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Ulysses Essay Research Paper An Idle King

Ulysses Essay, Research Paper An Idle King In "Ulysses," Tennyson presents Ulysses, the great Greek war hero and warrior of the Trojan War, serving, again, as king of Ithaca.

Ulysses Essay, Research Paper

An Idle King In "Ulysses," Tennyson presents Ulysses, the great Greek

war hero and warrior of the Trojan War, serving, again, as king of Ithaca.

Ulysses, having been home for three years, feels himself stagnating and wasting

his life in the unwanted role of king. Longs to be again the man he has been.

Ulysses desires a life of independence, physical adventure, and intellectual

pursuit. Ulysses desires a life of independence. The island is dependent on him

and the civilization "hoard, and sleep, and feed, and know not me."

Ulysses yearns to escape to be on his own yet; the people rely on his kingship

although they carry out life without giving much thought for Ulysses. He sees

the "savage race" not aware of what his heart desires nor of adventure

and/or intellectual life. After three years of being king, Ulysses feel old and

his idleness leaves him with his name and reputation. Discerns that his subjects

do not comprehend his personality, and believes that his talents are

disappearing while staying at Ithaca. Ulysses says, "How dull it is to

pause, to make an end" to a journey that has adventure, courageous events,

and glory. He does not want to stop and live life as king, but to sail himself

into independence. Telemachus, son of Ulysses, is more fitted to govern than his

father does because Telemachus strives to take over "the scepter and the

isle." Secondly, Telemachus has the deposition that will allow him

"? by slow prudence to make/A rugged people," and bring them to a

state that "is useful and ? good." Ulysses sees his son able to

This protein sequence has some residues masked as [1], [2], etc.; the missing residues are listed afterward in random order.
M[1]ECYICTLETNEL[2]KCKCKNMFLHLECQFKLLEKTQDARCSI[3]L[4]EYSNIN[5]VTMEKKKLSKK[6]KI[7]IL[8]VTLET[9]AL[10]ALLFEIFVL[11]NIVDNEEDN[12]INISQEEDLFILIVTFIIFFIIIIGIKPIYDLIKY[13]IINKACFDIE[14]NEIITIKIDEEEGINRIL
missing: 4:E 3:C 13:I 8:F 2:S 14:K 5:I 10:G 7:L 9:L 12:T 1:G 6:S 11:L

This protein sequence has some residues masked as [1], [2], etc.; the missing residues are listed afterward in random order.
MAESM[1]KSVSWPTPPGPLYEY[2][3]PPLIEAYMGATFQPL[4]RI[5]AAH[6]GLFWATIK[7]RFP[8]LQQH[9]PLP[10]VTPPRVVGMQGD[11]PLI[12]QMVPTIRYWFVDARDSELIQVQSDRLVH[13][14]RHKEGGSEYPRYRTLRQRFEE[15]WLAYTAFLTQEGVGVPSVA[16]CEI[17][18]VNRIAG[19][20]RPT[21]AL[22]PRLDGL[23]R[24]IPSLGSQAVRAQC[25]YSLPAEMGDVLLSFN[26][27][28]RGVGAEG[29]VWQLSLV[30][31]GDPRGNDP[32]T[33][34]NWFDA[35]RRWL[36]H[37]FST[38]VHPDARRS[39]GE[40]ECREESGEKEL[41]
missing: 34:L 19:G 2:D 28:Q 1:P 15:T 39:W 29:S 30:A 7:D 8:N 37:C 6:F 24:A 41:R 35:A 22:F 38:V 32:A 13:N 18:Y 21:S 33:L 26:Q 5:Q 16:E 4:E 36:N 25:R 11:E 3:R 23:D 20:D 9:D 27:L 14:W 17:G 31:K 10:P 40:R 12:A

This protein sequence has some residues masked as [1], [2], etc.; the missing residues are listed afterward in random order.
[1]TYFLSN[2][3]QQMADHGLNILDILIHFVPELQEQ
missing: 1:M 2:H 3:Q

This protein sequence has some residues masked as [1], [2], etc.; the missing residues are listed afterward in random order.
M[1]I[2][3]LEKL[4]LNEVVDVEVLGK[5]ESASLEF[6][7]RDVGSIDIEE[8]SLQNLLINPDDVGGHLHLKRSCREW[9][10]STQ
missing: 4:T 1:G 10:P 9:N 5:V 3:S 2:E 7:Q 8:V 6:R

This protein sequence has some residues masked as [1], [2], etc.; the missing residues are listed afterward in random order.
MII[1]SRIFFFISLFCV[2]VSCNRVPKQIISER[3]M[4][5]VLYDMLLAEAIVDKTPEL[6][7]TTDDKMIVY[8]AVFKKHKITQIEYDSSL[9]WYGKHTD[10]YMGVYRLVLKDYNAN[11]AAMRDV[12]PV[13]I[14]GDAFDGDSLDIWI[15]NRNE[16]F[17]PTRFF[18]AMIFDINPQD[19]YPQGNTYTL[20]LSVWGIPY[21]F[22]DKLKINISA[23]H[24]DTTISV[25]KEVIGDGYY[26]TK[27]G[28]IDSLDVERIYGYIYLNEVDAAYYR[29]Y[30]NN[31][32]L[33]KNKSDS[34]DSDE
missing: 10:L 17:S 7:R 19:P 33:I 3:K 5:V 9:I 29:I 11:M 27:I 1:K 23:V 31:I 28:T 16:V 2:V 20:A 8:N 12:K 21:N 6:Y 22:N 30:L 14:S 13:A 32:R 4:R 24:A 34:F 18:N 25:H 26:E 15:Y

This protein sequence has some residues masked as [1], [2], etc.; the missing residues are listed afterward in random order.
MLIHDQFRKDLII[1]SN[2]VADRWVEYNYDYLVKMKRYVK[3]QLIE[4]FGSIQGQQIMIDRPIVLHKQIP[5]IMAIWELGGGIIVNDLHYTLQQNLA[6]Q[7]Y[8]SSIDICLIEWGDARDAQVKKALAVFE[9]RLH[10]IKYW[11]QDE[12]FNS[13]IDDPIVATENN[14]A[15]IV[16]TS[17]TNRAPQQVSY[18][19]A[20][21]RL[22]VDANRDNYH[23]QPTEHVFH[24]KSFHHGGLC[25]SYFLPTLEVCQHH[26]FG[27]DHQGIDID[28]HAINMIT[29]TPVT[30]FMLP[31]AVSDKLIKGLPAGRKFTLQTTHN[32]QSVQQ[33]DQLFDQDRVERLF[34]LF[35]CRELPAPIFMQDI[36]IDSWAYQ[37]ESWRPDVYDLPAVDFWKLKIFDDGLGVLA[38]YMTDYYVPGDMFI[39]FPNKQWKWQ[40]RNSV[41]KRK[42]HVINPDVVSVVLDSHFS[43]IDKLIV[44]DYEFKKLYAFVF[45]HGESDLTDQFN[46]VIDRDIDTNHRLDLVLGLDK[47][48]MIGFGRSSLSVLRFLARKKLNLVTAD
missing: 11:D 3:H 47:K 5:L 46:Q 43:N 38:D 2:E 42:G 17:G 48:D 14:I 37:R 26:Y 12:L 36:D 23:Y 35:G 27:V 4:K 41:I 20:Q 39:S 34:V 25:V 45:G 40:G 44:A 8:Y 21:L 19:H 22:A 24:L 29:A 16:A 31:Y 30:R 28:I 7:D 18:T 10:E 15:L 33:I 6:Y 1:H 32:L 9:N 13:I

amend the citizens up to a new level. In seeking independence, Ulysses chooses

to give his throne to his son so he can rejuvenate his soul, and which allows

himself to find greatness again. Ulysses desires a life of physical adventure.

He comes to realize that "For some three suns" he has "store[d],

and hoard[ed]" himself as though to "rest from travel." Remembers

living abroad for twenty years as he "[roamed] with a hungry heart"

seeking and feeling adventure. Destiny allows Ulysses to see much different

"cities of men" where they have certain "manners, climates,

councils, [and] governments," which greet him with respect and honor.

Ulysses also remembers of the times he has "enjoyed/Greatly, ? suffered

greatly, both with those that loved me and alone." The "delight of

battle?/Far on the ringing planes of windy Troy" pleases Ulysses and

calms his soul which seeks for more adventure. The king knows that breathing is

not living and wishes to fulfill life with many adventures and experiences. What

little life remains for Ulysses, he knows that "life plied on life,"

one life after another, is not enough for all of the delightful wars. In

addition, he apprehends that his sailors are old, like himself, but that

"Old age hath yet his honor and his toil." Ulysses desires a great

amount of adventure by sailing with his hair in the wind again. This, he thinks,

will save him from being "a gray spirit yearning in desire," and will

restore him to, like before, an active life. Ulysses desires a life of

intellectual pursuit. He finds satisfaction in physical adventure and in a

continuos intellectual venture to fill his avid thirst for life. Ulysses

continually seeks for knowledge, "Beyond the utmost bound of human

thought." Considers himself "?a part of all that ? [he has]

met," from the previous travels, yet he wishes "to seek a newer

world." How he will find the new destination is by "sail[ing] beyond

the sunset, and the baths of all the western stars, until [he dies]."

Ulysses will continue his quest for intellectual pursuit traveling westward

toward the unexplored land that might lie in the Atlantic Ocean and keep seeking

knowledge until death overtakes him. In his monologue, Ulysses states, "?

every hour ? saved from that eternal silence [death]," is "A bringer

of new things." Ulysses will undertake to reach the horizon, which is

always from its pursuer, seeking new knowledge. Not only his thirst for insight

will never be satisfied, but he plans, even if he has not, "that strength

which in old days/Moved earth and heaven," will be capable to strive, to

seek, to find?." The quest for wisdom makes Ulysses wants to leave his

kingdom and feel the same again as years before. Ulysses, who desires to be

independent, finds that the life he returns to be not what after twenty years he

has been searching. He feels that he needs to be adventurous, and wiser, so long

as life permits his desires of sailing to the unknown.

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